Views and experiences of ethnic minority diabetes patients on dietetic care in the Netherlands – a qualitative study
European Journal of Public Health
Diabetes type 2 is more prevalent in people from ethnic minorities in the Netherlands, and outcomes of care are worse compared with other Dutch people. Dieticians experience difficulties in managing these groups in self-management and adherence to dietary advice. The aim of this study was to explore the views regarding a healthy diet and dietetic care among ethnic minority type 2 diabetes patients. Methods: Semi-structured interviews were held with 12 migrants with diabetes from Turkey,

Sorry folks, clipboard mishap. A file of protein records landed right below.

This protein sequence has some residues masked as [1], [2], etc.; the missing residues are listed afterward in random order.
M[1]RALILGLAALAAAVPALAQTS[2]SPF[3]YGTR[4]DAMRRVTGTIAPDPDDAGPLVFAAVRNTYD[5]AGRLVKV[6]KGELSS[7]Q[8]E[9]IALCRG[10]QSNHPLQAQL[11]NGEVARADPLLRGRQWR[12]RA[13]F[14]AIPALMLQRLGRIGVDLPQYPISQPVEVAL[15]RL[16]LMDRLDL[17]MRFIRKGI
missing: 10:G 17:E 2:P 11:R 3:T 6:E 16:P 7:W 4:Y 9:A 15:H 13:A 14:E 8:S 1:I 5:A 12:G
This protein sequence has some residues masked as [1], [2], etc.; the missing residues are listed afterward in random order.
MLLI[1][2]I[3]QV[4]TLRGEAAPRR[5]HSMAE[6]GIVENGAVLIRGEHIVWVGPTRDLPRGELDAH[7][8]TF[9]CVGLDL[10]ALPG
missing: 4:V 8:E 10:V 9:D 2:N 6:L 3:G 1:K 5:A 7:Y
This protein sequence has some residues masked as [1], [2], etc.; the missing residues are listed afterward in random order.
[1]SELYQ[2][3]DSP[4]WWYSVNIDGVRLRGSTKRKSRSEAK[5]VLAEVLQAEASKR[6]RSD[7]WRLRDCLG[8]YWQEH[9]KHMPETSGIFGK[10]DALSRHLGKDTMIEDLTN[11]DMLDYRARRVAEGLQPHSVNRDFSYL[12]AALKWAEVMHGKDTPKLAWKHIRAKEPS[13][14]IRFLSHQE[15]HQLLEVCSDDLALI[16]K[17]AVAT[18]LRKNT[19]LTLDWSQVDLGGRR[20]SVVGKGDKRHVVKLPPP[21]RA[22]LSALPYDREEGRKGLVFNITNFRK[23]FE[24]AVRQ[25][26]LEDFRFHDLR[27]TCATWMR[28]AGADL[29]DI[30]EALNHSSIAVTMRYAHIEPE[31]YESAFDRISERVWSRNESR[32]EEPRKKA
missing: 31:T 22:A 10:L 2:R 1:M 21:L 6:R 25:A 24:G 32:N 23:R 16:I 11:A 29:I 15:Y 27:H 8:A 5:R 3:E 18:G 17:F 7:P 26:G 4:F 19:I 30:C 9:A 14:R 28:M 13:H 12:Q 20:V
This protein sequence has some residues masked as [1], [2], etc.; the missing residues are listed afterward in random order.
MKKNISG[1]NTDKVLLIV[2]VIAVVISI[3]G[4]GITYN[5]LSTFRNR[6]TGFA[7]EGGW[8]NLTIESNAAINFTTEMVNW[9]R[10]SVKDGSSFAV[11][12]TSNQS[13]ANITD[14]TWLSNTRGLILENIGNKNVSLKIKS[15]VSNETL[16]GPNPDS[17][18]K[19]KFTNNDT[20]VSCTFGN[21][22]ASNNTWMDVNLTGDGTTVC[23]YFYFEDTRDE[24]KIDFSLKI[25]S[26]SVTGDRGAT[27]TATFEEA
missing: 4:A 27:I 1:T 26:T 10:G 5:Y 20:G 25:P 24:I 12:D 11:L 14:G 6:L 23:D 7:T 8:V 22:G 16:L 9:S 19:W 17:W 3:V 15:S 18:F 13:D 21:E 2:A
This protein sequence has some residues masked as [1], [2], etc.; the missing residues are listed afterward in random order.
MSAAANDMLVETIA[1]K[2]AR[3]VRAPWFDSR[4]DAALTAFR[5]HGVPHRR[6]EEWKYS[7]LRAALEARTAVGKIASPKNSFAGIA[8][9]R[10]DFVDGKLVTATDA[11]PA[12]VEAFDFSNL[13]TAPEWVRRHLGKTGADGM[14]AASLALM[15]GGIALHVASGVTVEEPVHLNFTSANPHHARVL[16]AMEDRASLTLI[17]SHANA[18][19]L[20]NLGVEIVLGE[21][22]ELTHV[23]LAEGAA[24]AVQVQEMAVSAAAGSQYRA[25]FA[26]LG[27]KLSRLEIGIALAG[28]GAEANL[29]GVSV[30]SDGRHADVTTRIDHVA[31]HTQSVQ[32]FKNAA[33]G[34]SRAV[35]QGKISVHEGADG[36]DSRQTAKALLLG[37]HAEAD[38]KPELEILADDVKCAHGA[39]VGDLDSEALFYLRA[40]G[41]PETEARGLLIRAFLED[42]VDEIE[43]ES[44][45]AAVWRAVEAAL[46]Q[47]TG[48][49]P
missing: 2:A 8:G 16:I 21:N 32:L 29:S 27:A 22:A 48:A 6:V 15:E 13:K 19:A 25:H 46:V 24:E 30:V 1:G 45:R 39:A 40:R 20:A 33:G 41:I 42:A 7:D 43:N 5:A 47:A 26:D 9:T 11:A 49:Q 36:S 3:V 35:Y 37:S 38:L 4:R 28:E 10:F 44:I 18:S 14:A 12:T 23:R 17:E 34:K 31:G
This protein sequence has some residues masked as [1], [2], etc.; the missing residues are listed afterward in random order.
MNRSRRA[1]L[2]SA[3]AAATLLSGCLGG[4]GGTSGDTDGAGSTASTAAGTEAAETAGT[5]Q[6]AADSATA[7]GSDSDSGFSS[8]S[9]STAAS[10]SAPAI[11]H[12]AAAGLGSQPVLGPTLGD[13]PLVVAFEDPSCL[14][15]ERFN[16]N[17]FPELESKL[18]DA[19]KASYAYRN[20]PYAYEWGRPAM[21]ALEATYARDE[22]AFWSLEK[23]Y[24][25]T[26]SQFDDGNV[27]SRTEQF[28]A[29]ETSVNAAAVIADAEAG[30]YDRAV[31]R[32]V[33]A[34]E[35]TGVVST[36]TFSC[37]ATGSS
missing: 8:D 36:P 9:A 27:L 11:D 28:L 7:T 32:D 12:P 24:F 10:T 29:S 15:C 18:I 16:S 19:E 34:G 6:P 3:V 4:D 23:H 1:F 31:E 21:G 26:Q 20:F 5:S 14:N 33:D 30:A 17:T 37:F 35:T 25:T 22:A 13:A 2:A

... rom Turkey, Morocco, Iraq and Curacao, who visited a dietician. Inclusion went on until saturation was reached. The interview guide was based on the Attitudes, Social influence and self-Efficacy (ASE) model and Kleinman's explanatory model of illness. Interviews were held in the language preferred by the respondent. Transcripts were coded and thematically analyzed. Results: Several respondents expected a more rigorous, directive and technical approach of the dietician. All respondents acknowledged the importance of a healthy diet. What they considered healthy was determined by culturally influenced ideas about health benefits of specific foods. Important hindrances for dietary change were lack of self-efficacy and social support. Social influences were experienced both as supportive and a hindrance. Conclusions: Migrant diabetic patients' opinions about healthy food are determined by culturally influenced ideas rather than by dietary guidelines. Dutch dietary care is not tailored to the needs of these patients and should take into account migrants' expectations, cultural differences in dietary habits and specifically address the role of family. Methods Design We adopted a qualitative research approach 16 using in-depth semistructured interviews.